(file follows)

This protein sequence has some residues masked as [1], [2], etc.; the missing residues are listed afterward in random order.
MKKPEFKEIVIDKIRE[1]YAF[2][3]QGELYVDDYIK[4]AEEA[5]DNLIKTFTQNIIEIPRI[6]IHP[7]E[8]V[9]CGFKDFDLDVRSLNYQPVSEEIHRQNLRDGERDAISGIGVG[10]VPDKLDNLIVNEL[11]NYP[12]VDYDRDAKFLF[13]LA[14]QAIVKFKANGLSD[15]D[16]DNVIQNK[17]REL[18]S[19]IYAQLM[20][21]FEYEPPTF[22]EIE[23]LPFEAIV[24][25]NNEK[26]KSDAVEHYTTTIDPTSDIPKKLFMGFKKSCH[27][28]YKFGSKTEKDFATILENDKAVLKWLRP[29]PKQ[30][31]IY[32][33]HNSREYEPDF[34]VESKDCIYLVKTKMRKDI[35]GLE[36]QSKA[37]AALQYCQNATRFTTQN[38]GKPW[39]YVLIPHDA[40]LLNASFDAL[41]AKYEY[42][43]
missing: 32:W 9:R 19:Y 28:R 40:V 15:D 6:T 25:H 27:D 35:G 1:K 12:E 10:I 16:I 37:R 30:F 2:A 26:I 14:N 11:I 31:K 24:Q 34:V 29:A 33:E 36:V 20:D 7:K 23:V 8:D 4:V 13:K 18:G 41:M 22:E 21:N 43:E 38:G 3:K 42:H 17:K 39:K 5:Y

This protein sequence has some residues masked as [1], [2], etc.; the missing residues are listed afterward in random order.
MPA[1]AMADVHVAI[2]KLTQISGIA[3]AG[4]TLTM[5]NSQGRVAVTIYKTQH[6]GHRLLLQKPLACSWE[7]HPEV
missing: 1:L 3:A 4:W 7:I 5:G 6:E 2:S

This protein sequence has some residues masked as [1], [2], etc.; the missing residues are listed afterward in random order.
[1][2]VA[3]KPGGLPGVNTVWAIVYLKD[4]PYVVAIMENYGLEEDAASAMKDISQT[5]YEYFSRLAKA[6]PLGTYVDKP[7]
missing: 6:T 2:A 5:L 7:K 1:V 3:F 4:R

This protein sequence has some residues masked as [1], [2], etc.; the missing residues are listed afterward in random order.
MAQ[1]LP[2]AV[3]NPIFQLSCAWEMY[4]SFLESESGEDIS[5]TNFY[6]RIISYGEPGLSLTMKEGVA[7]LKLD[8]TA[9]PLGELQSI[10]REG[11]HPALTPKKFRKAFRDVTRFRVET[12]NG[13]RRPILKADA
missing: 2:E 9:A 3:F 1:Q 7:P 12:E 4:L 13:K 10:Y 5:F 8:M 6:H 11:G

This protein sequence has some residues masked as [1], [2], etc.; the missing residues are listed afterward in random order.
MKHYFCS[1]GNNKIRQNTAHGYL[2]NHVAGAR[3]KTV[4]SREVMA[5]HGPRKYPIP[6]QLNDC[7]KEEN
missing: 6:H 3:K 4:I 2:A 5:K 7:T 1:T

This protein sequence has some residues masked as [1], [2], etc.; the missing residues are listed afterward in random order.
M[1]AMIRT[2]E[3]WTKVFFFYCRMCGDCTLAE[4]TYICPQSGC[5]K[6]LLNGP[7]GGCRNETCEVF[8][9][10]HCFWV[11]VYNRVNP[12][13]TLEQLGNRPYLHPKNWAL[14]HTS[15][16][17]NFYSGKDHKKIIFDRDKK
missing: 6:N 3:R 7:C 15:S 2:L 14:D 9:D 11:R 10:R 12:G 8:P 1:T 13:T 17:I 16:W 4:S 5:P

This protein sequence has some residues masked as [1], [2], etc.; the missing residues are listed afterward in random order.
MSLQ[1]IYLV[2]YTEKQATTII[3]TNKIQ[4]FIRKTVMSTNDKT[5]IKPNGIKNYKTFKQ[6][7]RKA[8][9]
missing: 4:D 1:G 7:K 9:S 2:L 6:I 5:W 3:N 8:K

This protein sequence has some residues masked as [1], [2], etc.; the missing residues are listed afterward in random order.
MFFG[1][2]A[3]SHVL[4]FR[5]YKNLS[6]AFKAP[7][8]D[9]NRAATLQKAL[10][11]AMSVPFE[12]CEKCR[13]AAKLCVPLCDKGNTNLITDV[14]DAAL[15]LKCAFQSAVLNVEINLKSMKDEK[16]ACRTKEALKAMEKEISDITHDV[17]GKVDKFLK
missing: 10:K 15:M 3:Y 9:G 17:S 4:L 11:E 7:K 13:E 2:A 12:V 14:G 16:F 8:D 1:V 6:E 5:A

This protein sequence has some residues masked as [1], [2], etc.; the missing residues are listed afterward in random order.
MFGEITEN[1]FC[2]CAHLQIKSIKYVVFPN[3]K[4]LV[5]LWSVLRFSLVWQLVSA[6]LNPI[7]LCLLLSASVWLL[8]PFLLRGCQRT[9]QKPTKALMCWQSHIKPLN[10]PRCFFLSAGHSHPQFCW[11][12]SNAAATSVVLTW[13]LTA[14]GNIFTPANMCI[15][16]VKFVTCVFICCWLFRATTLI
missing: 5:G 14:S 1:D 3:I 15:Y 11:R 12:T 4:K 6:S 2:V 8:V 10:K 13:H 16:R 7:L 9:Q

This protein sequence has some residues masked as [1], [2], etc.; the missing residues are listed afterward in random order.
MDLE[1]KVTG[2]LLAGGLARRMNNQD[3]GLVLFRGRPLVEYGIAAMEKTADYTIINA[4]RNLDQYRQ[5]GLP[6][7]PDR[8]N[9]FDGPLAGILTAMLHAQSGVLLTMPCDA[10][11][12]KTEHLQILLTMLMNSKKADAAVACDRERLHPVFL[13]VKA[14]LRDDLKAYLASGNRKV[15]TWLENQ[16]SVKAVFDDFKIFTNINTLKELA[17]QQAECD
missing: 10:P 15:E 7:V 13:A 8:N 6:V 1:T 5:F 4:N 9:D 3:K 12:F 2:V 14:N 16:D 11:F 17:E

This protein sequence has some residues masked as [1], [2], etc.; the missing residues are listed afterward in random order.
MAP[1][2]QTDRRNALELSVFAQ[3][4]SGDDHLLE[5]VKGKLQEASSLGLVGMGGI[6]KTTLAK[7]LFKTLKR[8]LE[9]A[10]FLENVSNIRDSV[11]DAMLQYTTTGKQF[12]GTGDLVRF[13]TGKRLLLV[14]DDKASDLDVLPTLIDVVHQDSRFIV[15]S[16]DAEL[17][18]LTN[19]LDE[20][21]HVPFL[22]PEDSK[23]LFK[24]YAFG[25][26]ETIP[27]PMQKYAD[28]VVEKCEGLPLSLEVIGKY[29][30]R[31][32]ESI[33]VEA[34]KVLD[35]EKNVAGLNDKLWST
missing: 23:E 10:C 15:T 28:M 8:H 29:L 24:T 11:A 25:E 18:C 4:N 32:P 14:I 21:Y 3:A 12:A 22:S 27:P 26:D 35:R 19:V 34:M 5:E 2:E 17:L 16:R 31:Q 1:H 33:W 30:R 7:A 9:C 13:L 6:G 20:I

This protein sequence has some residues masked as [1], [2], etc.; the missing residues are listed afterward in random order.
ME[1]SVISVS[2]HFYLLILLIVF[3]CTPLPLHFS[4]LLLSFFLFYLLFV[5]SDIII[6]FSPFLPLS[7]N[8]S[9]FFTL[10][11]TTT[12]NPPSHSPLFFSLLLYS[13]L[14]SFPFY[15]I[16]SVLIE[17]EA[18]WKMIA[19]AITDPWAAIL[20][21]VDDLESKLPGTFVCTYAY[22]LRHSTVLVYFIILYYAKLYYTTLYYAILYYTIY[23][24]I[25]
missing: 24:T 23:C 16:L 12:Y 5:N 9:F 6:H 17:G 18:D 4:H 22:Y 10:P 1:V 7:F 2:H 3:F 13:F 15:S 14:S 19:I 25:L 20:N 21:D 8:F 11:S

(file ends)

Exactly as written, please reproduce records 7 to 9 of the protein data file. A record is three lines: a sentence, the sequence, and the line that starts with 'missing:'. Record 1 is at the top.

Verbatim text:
This protein sequence has some residues masked as [1], [2], etc.; the missing residues are listed afterward in random order.
MSLQ[1]IYLV[2]YTEKQATTII[3]TNKIQ[4]FIRKTVMSTNDKT[5]IKPNGIKNYKTFKQ[6][7]RKA[8][9]
missing: 4:D 1:G 7:K 9:S 2:L 6:I 5:W 3:N 8:K

This protein sequence has some residues masked as [1], [2], etc.; the missing residues are listed afterward in random order.
MFFG[1][2]A[3]SHVL[4]FR[5]YKNLS[6]AFKAP[7][8]D[9]NRAATLQKAL[10][11]AMSVPFE[12]CEKCR[13]AAKLCVPLCDKGNTNLITDV[14]DAAL[15]LKCAFQSAVLNVEINLKSMKDEK[16]ACRTKEALKAMEKEISDITHDV[17]GKVDKFLK
missing: 10:K 15:M 3:Y 9:G 17:S 4:L 11:E 7:K 13:E 2:A 12:V 14:G 16:F 8:D 1:V 6:E 5:A

This protein sequence has some residues masked as [1], [2], etc.; the missing residues are listed afterward in random order.
MFGEITEN[1]FC[2]CAHLQIKSIKYVVFPN[3]K[4]LV[5]LWSVLRFSLVWQLVSA[6]LNPI[7]LCLLLSASVWLL[8]PFLLRGCQRT[9]QKPTKALMCWQSHIKPLN[10]PRCFFLSAGHSHPQFCW[11][12]SNAAATSVVLTW[13]LTA[14]GNIFTPANMCI[15][16]VKFVTCVFICCWLFRATTLI
missing: 5:G 14:S 1:D 3:I 15:Y 11:R 12:T 4:K 6:S 2:V 8:V 10:K 13:H 16:R 7:L 9:Q